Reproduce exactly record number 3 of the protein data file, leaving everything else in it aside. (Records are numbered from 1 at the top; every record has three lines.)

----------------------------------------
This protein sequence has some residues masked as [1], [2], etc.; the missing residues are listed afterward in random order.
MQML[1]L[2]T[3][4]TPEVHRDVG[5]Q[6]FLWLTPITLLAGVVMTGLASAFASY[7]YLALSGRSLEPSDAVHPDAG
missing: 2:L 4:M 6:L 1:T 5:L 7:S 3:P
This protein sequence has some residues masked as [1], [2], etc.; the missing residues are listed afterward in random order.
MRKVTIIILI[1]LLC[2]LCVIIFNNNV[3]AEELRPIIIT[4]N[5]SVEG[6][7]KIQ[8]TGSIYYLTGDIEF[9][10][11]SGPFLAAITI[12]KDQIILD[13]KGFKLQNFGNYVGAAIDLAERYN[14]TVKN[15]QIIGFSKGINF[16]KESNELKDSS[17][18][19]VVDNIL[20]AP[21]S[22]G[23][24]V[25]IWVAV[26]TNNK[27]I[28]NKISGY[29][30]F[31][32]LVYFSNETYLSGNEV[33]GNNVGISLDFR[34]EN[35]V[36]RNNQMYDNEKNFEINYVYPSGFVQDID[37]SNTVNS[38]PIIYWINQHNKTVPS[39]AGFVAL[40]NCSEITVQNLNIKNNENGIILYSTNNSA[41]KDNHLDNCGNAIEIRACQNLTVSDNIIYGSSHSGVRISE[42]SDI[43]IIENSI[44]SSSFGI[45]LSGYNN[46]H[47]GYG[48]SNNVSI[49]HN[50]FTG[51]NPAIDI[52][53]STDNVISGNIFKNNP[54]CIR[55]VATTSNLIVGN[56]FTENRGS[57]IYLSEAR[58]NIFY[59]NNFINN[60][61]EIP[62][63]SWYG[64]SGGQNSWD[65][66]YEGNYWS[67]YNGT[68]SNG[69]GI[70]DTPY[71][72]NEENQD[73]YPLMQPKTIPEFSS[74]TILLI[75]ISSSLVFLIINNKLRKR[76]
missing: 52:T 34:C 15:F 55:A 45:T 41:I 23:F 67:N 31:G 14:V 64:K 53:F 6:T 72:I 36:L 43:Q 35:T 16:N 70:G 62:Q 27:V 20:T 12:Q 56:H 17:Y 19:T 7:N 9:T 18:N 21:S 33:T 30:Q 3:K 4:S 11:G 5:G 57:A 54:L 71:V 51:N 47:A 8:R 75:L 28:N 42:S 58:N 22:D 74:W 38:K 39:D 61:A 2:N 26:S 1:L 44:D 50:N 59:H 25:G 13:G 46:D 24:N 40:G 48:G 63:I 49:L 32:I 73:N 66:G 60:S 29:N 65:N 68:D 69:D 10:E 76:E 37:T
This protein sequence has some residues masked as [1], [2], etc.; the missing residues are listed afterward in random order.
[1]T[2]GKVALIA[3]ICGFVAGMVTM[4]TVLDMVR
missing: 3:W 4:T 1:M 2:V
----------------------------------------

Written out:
This protein sequence has some residues masked as [1], [2], etc.; the missing residues are listed afterward in random order.
[1]T[2]GKVALIA[3]ICGFVAGMVTM[4]TVLDMVR
missing: 3:W 4:T 1:M 2:V